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I have a question regarding this MO answer:

The answer says that in characteristic $2$, we cannot obtain a quadratic form from a bilinear form. I thought it was the other way around and now I am confused.

I thought that if $2 \neq 0$ then we have a bijection between quadratic $q$ and bilinear forms $b$, by getting $q(x) = b(x,x)$ from $b$ and $b(x,y) = \frac{1}{2}(q(x+y) - q(x) - q(y))$.

But if $2 = 0$, we cannot divide by $2$ hence we cannot go from quadratic forms to bilinear ones, but we can still go the other way.

Would you help me resolve my confusion? Thanks a lot.

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I do have an MO account but of course this question doesn't belong there since it's not research level. –  Matt N. Aug 28 '12 at 14:03
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3 Answers

up vote 4 down vote accepted

As you know, given a bilinear form $b(x,y)$, you can make a quadratic form by $q(x) = b(x,x)$. You can also make a bilinear form from a quadratic form $q(x)$ by setting $$b(x,y) = q(x+y) - q(x) - q(y).$$ Both of these operations work in arbitrary characteristic and are invariant under coordinate changes. However, they are not inverses of each other. You can easily check that a round trip of either bilinear to quadratic to bilinear or quadratic to bilinear to quadratic will introduce a factor of 2. Thus, if 2 is invertible, you can introduce a factor of one half into the definition of the bilinear form and get a bijection between quadratic and bilinear forms. On the other hand, if the characteristic is 2 then you can still convert in either direction, but both directions are neither surjective nor injective.

In the linked post, I understand the author's statement that "you can't go the other way around" not to mean that there's no way to convert a bilinear form to a quadratic form, but that there's no way to invert the map from quadratic forms to bilinear forms.

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Thank you for this clear answer, I think I understand it now. –  Matt N. Aug 28 '12 at 14:56
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Given a bilinear form $b(x,y)$, the form $x \mapsto b(x,x)$ is a quadratic form. For example, the inner product on $\mathbb{F}_2^n$ given by $( \{x_i\}, \{y_i\}) = \sum x_i y_i$ leads to the quadratic form $\sum x_i^2$, just as in characteristic $\neq 2$. But to get the bilinear form back from the quadratic form (the "norm"), you need the polarization identity, which involves factors of two.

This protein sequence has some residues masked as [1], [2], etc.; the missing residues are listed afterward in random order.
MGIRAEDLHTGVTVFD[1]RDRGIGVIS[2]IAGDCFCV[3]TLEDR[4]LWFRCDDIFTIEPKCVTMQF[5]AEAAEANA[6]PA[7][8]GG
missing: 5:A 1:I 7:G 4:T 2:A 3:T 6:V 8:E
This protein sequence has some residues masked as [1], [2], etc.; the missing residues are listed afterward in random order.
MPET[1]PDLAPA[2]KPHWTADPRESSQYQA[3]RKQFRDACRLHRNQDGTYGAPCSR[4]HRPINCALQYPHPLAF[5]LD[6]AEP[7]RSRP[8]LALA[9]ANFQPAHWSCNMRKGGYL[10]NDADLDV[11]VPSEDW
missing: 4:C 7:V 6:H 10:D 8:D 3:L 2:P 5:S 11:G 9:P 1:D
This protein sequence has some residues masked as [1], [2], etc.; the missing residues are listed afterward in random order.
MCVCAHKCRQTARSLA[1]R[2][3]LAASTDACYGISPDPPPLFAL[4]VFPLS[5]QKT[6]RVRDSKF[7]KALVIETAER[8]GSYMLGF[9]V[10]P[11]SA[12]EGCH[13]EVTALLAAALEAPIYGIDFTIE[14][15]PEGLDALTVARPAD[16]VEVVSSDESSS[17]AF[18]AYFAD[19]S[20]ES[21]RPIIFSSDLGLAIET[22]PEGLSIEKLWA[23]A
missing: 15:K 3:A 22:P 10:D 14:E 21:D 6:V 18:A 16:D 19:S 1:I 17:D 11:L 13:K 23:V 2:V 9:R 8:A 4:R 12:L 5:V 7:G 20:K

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So you're saying my understanding is correct? That would mean the answer I linked to is wrong... –  Matt N. Aug 28 '12 at 14:21
    
I cannot comment on MO, I don't have enough reputation yet (all answers I posted there are CW) –  Matt N. Aug 28 '12 at 14:23
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@Matt No, given a quadratic $Q$ you can define a bilinear form by $B(x,y)=Q(x+y)-Q(x)-Q(y)$, and given a bilinear form you can define a quadratic form $Q(x)=B(x,x)$. Akhil is just saying that if you want these two constructions to function as inverse processes, then you need 2 to be invertible, and you use $(1/2)*(Q(x+y)-Q(x)-Q(y))=B(x,y)$ instead. –  rschwieb Aug 28 '12 at 14:48
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@matt No, nothing missing. Both of those processes are possible in any characteristic, it's just that they don't line up as inverse processes unless you scale the one in the first line by 1/2. Dustin is saying what I'm saying :) –  rschwieb Aug 28 '12 at 15:03
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I accepted Dustin's answer now, I hope Akhil doesn't mind. Akhil's answer got 4 upvotes and Dustin's equally deserving answer 2... –  Matt N. Aug 28 '12 at 15:09
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In some areas of mathematics (group theory in particular) a quadratic form for characteristic 2 will be defined in the following way $Q:V \to k$ with

1) $Q(av)=a^2Q(v)$ for all $a \in k$ and $v \in V$ and

2) the map defined by $b(x,y)=Q(x+y)-Q(x)-Q(y)$ is bilinear

admittedly the minus signs in 2 are a little suprifulous but are meant to make it "work" in odd characteristic as well

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Just to add a little bit to Nate's answer, J.H.C. Whitehead defined a quadratic morphism $Q$ between abelian groups to satisfy 1) $Q(-x)=Q(x)$, 2) $b(x,y)$ as defined above is biadditive, and then defined a universal quadratic morphism $A \to \Gamma(A)$. –  Ronnie Brown Aug 28 '12 at 16:14
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